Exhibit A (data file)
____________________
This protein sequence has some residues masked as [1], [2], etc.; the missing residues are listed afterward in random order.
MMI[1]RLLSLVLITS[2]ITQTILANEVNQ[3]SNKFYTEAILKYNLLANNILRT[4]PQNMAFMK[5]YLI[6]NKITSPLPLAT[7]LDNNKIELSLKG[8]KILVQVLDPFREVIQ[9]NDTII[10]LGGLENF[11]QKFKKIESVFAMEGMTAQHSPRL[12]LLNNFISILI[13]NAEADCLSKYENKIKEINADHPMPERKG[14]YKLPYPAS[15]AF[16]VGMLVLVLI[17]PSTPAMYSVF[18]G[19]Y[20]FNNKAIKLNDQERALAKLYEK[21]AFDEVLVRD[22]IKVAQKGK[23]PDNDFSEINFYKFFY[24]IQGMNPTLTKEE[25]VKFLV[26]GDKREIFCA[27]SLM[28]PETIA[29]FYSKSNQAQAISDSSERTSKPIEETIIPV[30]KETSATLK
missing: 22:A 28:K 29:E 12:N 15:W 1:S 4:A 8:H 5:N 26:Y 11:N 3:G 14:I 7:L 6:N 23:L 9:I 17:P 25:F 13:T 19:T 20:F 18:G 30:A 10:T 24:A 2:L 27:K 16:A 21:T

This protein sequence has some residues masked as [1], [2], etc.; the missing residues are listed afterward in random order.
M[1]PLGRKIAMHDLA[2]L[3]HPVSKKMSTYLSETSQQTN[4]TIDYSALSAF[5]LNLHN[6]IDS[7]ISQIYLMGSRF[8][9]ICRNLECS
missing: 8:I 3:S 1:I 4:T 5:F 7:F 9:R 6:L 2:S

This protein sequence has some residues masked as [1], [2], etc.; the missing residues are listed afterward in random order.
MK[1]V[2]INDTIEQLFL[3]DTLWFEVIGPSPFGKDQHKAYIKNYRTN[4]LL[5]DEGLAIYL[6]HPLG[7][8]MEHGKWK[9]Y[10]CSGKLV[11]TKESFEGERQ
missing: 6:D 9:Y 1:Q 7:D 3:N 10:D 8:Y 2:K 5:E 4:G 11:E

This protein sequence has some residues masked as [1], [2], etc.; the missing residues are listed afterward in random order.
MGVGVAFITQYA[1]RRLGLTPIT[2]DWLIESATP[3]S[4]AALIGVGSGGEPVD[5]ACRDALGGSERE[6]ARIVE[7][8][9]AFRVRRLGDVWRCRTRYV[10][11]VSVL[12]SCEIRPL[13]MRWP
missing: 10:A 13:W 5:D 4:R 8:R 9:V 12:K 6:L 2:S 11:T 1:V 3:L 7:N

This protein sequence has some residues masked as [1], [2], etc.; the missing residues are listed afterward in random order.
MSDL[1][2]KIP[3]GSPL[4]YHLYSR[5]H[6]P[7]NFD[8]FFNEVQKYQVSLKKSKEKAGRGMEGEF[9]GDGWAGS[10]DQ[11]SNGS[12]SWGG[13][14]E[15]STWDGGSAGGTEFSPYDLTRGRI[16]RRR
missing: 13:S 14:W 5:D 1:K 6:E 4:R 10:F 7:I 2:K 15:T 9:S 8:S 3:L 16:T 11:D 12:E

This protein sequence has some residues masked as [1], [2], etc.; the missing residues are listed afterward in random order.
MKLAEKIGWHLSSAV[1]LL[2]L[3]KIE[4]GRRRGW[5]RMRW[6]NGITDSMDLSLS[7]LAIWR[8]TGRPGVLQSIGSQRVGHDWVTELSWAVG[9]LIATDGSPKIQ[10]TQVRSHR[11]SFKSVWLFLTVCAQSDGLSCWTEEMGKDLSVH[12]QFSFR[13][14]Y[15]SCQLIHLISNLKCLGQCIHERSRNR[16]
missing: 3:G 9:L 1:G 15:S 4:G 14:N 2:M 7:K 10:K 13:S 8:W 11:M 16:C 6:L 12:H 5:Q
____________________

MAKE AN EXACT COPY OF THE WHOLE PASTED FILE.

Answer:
This protein sequence has some residues masked as [1], [2], etc.; the missing residues are listed afterward in random order.
MMI[1]RLLSLVLITS[2]ITQTILANEVNQ[3]SNKFYTEAILKYNLLANNILRT[4]PQNMAFMK[5]YLI[6]NKITSPLPLAT[7]LDNNKIELSLKG[8]KILVQVLDPFREVIQ[9]NDTII[10]LGGLENF[11]QKFKKIESVFAMEGMTAQHSPRL[12]LLNNFISILI[13]NAEADCLSKYENKIKEINADHPMPERKG[14]YKLPYPAS[15]AF[16]VGMLVLVLI[17]PSTPAMYSVF[18]G[19]Y[20]FNNKAIKLNDQERALAKLYEK[21]AFDEVLVRD[22]IKVAQKGK[23]PDNDFSEINFYKFFY[24]IQGMNPTLTKEE[25]VKFLV[26]GDKREIFCA[27]SLM[28]PETIA[29]FYSKSNQAQAISDSSERTSKPIEETIIPV[30]KETSATLK
missing: 22:A 28:K 29:E 12:N 15:W 1:S 4:A 8:H 5:N 26:Y 11:N 3:G 14:I 7:L 6:N 23:L 9:I 17:P 25:F 13:T 19:T 20:F 18:G 30:A 10:T 24:A 2:L 27:K 16:A 21:T

This protein sequence has some residues masked as [1], [2], etc.; the missing residues are listed afterward in random order.
M[1]PLGRKIAMHDLA[2]L[3]HPVSKKMSTYLSETSQQTN[4]TIDYSALSAF[5]LNLHN[6]IDS[7]ISQIYLMGSRF[8][9]ICRNLECS
missing: 8:I 3:S 1:I 4:T 5:F 7:F 9:R 6:L 2:S

This protein sequence has some residues masked as [1], [2], etc.; the missing residues are listed afterward in random order.
MK[1]V[2]INDTIEQLFL[3]DTLWFEVIGPSPFGKDQHKAYIKNYRTN[4]LL[5]DEGLAIYL[6]HPLG[7][8]MEHGKWK[9]Y[10]CSGKLV[11]TKESFEGERQ
missing: 6:D 9:Y 1:Q 7:D 3:N 10:D 8:Y 2:K 5:E 4:G 11:E

This protein sequence has some residues masked as [1], [2], etc.; the missing residues are listed afterward in random order.
MGVGVAFITQYA[1]RRLGLTPIT[2]DWLIESATP[3]S[4]AALIGVGSGGEPVD[5]ACRDALGGSERE[6]ARIVE[7][8][9]AFRVRRLGDVWRCRTRYV[10][11]VSVL[12]SCEIRPL[13]MRWP
missing: 10:A 13:W 5:D 4:R 8:R 9:V 12:K 6:L 2:S 11:T 1:V 3:L 7:N

This protein sequence has some residues masked as [1], [2], etc.; the missing residues are listed afterward in random order.
MSDL[1][2]KIP[3]GSPL[4]YHLYSR[5]H[6]P[7]NFD[8]FFNEVQKYQVSLKKSKEKAGRGMEGEF[9]GDGWAGS[10]DQ[11]SNGS[12]SWGG[13][14]E[15]STWDGGSAGGTEFSPYDLTRGRI[16]RRR
missing: 13:S 14:W 5:D 1:K 6:E 4:R 10:F 7:I 2:K 15:T 9:S 8:S 3:L 16:T 11:D 12:E

This protein sequence has some residues masked as [1], [2], etc.; the missing residues are listed afterward in random order.
MKLAEKIGWHLSSAV[1]LL[2]L[3]KIE[4]GRRRGW[5]RMRW[6]NGITDSMDLSLS[7]LAIWR[8]TGRPGVLQSIGSQRVGHDWVTELSWAVG[9]LIATDGSPKIQ[10]TQVRSHR[11]SFKSVWLFLTVCAQSDGLSCWTEEMGKDLSVH[12]QFSFR[13][14]Y[15]SCQLIHLISNLKCLGQCIHERSRNR[16]
missing: 3:G 9:L 1:G 15:S 4:G 14:N 2:M 7:K 10:K 13:S 8:W 11:M 16:C 6:L 12:H 5:Q